Apps hosted in virtual machines (VMs) are relatively simple in terms of security. You treat VMs like a physical device. Install antivirus software, ensure passwords are strong, keep the VM updated, and your app is secure–for the most part.
With containerization, however, there are many new layers added to the stack. You can’t treat containers as physical machines. They’re fundamentally different from VMs. For this reason, you need a completely different approach to application security.
Following are some tips and best practices for ensuring that your transition from VMs to containers is secure:
- Decentralize resource allocation
Unlike VMs which are isolated at the hardware level, containers are isolated at the process level. While each VM has its own kernel, containers share the same host kernel. Initially, this was seen by some as an inherent weakness in the container model, as a compromised container can affect the host, and in turn, other containers running on the host. Today, rather than a weakness, this is an opportunity to secure applications in a way that wasn’t possible before.
With containers, you set limits on the resources each process can utilize. This includes limits for CPU, memory, and disk I/O. However, you’re not dealing with one or even a couple of VMs—In this case, you’re dealing with tens or hundreds of containers. While it can be a nightmare to set limits for every container individually, if you can handle resource allocation at scale, it gives you a lot of control over the security of your app. Rather than having blanket blacklists and restrictions at the VM level, you have more control at the process level. This helps reduce the surface area of an attack, and brings deeper visibility across the system.
- Scan container images for vulnerabilities
Containers encourage collaboration, which is the central idea behind DevOps. They can be shared internally within an organization, or externally with the world. To share container images, they need to be hosted in a registry like Docker Hub, or AWS ECR (EC2 Container Registry). Downloading container image repositories from a registry is central to the Docker experience, and is unlike anything in the VM world. However, public container images bring new security challenges as well.
Every image that’s downloaded needs to be scanned for vulnerabilities. Most registries provide a default scan of all images downloaded. Docker’s own Security Scanning is nice to have, but you need a way to customize scanning to suit your needs. And you need powerful alert mechanisms to know when something goes wrong.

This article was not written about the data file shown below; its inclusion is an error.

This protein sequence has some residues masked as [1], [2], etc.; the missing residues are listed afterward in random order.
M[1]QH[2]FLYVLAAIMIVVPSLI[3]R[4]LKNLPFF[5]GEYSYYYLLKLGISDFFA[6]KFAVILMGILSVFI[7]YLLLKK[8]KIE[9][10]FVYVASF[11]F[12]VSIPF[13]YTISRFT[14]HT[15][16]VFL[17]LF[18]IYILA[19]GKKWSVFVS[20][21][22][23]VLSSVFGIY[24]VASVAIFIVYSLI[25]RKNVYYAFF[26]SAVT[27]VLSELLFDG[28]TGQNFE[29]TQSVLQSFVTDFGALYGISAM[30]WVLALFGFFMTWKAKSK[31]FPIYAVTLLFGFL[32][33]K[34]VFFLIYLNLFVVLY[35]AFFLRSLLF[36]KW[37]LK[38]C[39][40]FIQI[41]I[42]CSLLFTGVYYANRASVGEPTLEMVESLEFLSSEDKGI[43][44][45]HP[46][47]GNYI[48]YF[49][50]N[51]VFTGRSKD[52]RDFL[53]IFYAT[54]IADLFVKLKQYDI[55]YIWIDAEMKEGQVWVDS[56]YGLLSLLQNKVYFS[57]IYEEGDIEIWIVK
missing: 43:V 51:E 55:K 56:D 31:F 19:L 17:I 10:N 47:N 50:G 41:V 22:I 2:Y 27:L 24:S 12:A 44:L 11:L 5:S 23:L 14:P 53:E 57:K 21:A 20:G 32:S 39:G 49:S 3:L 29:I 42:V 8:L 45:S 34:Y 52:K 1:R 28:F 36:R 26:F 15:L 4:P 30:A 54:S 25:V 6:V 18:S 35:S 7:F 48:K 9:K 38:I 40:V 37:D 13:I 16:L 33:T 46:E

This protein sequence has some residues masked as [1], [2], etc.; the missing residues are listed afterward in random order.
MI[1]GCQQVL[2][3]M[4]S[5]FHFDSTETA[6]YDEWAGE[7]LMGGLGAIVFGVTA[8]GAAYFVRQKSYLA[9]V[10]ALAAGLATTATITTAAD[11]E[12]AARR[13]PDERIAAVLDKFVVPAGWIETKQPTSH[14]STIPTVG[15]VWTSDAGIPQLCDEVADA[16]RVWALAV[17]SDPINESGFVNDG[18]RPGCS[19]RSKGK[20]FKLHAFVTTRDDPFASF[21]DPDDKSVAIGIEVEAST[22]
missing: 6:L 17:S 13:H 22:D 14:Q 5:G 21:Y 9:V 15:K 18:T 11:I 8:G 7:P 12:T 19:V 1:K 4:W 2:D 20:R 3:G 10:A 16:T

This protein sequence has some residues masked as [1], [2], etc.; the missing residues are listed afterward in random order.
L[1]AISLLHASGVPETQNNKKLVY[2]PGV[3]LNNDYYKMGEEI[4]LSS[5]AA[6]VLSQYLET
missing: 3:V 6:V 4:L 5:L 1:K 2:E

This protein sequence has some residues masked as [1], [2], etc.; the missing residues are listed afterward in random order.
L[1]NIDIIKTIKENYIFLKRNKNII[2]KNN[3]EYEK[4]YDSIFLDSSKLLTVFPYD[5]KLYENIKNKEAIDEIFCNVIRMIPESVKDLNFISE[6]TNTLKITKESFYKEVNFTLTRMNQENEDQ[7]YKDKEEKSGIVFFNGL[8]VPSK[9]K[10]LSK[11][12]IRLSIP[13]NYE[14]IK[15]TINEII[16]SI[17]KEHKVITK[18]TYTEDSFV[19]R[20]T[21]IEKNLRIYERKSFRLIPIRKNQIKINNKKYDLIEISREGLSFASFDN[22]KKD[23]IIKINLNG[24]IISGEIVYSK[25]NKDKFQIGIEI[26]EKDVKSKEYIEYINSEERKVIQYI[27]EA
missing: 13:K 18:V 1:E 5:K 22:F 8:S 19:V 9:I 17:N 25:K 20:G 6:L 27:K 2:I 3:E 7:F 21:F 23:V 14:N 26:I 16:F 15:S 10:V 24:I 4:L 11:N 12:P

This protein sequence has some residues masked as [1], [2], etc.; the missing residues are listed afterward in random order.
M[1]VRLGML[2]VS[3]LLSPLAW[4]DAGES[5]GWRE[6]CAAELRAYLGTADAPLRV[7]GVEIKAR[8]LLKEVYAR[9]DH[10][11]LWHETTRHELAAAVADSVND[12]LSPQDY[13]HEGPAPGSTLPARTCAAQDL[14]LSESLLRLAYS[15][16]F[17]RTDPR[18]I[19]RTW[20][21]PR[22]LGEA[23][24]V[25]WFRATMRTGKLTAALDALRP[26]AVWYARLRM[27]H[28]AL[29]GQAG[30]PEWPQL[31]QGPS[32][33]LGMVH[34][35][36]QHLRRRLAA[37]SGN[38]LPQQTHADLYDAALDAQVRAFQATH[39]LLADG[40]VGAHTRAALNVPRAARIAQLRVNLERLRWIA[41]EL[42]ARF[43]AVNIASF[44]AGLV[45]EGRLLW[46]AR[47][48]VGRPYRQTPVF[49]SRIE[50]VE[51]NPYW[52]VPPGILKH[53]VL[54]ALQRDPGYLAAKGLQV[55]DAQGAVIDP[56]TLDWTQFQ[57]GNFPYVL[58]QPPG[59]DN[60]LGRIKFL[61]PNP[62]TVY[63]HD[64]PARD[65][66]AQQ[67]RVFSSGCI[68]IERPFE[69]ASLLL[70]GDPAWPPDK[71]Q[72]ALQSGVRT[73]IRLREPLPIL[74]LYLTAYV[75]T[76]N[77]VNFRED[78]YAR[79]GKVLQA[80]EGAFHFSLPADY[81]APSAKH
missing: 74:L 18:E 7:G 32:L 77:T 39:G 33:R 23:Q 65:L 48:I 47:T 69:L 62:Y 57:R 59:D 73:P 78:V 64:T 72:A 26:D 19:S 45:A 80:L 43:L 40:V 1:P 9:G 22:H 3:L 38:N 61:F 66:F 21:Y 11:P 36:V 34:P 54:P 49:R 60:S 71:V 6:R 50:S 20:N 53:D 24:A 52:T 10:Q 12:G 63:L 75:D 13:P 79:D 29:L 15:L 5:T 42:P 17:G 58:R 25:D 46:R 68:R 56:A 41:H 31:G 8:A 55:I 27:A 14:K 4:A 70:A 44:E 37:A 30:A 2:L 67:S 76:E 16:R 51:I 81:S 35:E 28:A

- Secure your orchestrator
With more containers making it to production environments, and the need for powerful container management, orchestrators have emerged as a central component of the container stack. Kubernetes leads the pack, joined by Docker Swarm and Mesosphere DC/OS. Unlike VMs which had proprietary management tools as part of the VMware console, orchestrators are powerful standalone tools. They do more than just create new nodes. They are responsible for rollbacks, managing storage, service discovery, and failover.
While orchestrators have some basic security defaults, they are meant to be powerful automation tools. This means they need to be deliberately secured at every point to be truly production-ready. And with the changing landscape of orchestrators and container tooling, security needs to be tool-agnostic so you can enforce the same levels of security irrespective of which tool you may use today, or in the future.
- Build security that scales
With added complexity at every level (infrastructure resources, registries, and orchestrators), container security is challenging. The way to think about security in a containerized world is to enforce scalable security practices or models. This way, whether you manage a few processes or several, and whether you use Kubernetes or Docker Swarm, your security model will adapt to your changing application stack.
A scalable security model requires automation. With VMs, a developer would define the various components of the app to IT, who would figure out how to secure each component. But with containers, any description of an app will go out of date immediately. This means IT needs a way to automatically tag new nodes as they are created. As changes are made, they should be tracked and responded to in an automated way. This requires more than just a smart IT team—It needs the power of machine learning algorithms that can detect changes and make decisions without human intervention. Container security requires this unique combination of a scalable security model, enabled by intelligent monitoring tools like Twistlock.
In summary, containers change everything about the application stack, especially security. While it brings complexity and may seem like a step back, in reality, if you take a different approach to container security, it is a tremendous opportunity for positive change. Container security requires a scalable and automated security model, and intelligent monitoring tools that can execute on this security model.
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